tie down strap working load verus break strength
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    tie down strap working load verus break strength

    Can somebody explain the difference between working load and break strength of tie down straps and why they advertise both?

    Also if you use multiple straps is the working load cumulative or should each strap be higher than your load?

    For example lets say a tractor weights 2500 lbs. Should each strap have a working load over 2500 lbs, or if you use 2 straps can they both have a working load of 2000 and you will be safe because the total 4000 working load is higher than 2500 load weight?

    I have always tried to have each strap have a working load higher than the load weight. I'm in the market for some new straps now and really don't want or need 25 or 30 foot straps again, but all of the shorter straps have a lower working load weight. This has me pondering the above questions.
    Last edited by kabic; 02-04-2014 at 10:59 AM.
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    Doing some research I have found that normally working load is 1/3 of the break strength.

    This document makes me think I have been really over killing the tie down of by 1023E.

    http://ohioline.osu.edu/aex-fact/pdf/0598.pdf

    It is recommended that the total working load
    limit (WLL) of all used tie-downs must equal at least
    half of the cargo’s weight. For example, if you are
    hauling a small tractor that weighs 12,000 pounds, at
    least four tie-downs with a combined WLL of 6,000
    pounds (1,500 pounds each) will need to be used.
    To find this aggregate working load limit depends
    on how the chain or strap is secured.
    One method is to connect directly to a manufactured
    anchored point on the trailer then through, over, or
    around the cargo to another manufactured trailer
    point. This is referred to as an
    indirect tie-down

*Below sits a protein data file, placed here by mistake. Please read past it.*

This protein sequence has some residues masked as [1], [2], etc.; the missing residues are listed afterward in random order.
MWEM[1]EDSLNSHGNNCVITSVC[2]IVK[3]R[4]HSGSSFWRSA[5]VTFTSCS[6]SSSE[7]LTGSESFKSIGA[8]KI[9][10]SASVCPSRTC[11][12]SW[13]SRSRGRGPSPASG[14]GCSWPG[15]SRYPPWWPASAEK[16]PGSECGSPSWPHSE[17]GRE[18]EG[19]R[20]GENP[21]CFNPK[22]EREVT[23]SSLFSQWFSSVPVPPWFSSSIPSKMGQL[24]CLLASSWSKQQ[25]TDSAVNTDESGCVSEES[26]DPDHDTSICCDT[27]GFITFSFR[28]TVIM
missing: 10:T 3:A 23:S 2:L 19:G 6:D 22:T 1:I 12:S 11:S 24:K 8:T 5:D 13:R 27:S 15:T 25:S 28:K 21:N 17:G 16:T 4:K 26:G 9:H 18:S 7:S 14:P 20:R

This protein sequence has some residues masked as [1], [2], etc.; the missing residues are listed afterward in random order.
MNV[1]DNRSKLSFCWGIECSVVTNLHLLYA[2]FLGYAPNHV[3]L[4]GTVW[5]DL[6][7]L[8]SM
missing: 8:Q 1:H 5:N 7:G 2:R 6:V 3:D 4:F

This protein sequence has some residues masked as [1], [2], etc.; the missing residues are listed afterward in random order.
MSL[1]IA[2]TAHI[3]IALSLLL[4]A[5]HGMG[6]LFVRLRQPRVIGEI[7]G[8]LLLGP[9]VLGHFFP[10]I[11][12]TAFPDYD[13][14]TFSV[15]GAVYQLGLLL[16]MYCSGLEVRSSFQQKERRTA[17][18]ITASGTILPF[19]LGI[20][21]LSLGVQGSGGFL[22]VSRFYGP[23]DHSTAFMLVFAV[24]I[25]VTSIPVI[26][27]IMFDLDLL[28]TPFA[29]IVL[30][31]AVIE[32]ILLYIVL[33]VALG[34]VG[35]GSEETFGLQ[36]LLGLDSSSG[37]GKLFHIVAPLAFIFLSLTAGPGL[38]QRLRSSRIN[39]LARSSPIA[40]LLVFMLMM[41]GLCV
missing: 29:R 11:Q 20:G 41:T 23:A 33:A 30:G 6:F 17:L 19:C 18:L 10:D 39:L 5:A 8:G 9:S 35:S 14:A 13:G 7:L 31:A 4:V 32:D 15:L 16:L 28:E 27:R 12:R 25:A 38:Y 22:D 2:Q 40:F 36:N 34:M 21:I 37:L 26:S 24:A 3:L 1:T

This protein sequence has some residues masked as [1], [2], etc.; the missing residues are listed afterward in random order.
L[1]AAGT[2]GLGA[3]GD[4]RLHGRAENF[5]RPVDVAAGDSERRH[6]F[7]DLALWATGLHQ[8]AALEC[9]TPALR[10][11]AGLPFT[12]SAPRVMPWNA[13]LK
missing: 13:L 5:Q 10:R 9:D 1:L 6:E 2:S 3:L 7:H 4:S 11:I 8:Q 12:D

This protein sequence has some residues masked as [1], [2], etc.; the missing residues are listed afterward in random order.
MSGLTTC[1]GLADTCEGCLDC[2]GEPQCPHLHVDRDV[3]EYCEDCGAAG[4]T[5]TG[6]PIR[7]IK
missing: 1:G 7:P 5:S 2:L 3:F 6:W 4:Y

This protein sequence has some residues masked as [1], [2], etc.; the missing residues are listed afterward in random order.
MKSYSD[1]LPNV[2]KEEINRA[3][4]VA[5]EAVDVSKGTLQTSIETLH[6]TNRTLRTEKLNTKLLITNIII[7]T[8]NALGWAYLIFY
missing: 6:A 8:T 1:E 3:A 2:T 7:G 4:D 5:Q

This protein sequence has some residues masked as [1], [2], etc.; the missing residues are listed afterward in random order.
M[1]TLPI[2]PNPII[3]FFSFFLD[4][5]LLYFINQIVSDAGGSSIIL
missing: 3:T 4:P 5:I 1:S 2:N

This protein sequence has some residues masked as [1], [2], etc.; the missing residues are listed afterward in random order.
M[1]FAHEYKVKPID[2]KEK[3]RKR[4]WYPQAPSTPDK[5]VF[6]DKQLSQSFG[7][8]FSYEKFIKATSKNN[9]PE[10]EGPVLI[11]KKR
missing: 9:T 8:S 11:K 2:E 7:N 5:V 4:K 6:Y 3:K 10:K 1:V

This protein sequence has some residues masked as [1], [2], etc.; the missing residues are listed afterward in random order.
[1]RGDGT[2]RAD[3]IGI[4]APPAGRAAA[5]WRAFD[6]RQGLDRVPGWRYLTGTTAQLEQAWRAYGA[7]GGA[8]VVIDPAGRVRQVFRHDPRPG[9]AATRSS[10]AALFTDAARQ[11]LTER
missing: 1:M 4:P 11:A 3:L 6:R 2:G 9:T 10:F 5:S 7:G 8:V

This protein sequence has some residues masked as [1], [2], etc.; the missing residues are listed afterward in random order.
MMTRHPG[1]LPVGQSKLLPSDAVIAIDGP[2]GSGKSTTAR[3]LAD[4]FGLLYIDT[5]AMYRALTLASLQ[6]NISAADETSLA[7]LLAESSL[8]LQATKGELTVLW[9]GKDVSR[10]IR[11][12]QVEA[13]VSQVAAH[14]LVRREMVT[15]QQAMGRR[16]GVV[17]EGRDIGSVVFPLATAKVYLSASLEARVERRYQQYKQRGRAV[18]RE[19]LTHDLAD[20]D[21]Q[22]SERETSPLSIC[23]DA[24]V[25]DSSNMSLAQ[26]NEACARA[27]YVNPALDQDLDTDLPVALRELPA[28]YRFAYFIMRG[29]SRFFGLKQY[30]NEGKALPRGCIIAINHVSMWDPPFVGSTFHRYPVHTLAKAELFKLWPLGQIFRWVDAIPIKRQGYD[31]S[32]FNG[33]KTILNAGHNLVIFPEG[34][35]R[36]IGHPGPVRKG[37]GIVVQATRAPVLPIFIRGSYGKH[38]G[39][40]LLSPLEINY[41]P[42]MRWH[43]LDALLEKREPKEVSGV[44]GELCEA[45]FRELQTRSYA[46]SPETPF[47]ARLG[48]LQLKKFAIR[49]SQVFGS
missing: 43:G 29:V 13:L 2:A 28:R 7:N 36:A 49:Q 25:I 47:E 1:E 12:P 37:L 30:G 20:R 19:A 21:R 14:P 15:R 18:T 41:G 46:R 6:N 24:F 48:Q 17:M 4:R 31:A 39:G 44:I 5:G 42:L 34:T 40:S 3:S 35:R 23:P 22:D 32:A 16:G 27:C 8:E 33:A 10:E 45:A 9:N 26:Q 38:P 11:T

and has the full WLL rating of the chain or strap
    The second method is adirect tie-down This is
    when a tie-down is attached from a manufactured
    anchor point on the truck or trailer to an attachment
    point on the cargo (i.e., frame of vehicle or equip
    ment). Using this method of tie-down provides half
    of the WLL of the chain or strap
    Last edited by kabic; 02-04-2014 at 12:53 PM.
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    56FordGuy's Avatar
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    They advertise breaking strength because it makes the straps sound stronger.

    If you have a 2,000 lb load to secure, your straps need to add up to 2,000lbs working capacity. I prefer to go with straps or chains equivalent to the load in the front and rear. For a 2k load I'd have straps in the rear adding up to 2k, and the same in the front for 4k total. It's probably overkill, but the forces experienced in an accident can be massive.

    You can always buy the long ratchet straps and cut off what you don't want.
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    felixm22's Avatar
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    Load strengt is a static number. When you add motion, i.e. haling your tractor on a trailer, a 2,300 lbs it could weigh double that if stopping fast, thus it is good to know how much the strap will handle before it breaks. I would love to give you all of the math on increase in force due to change in speed but I have forgotten all of the math.
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    Quote Originally Posted by 56FordGuy View Post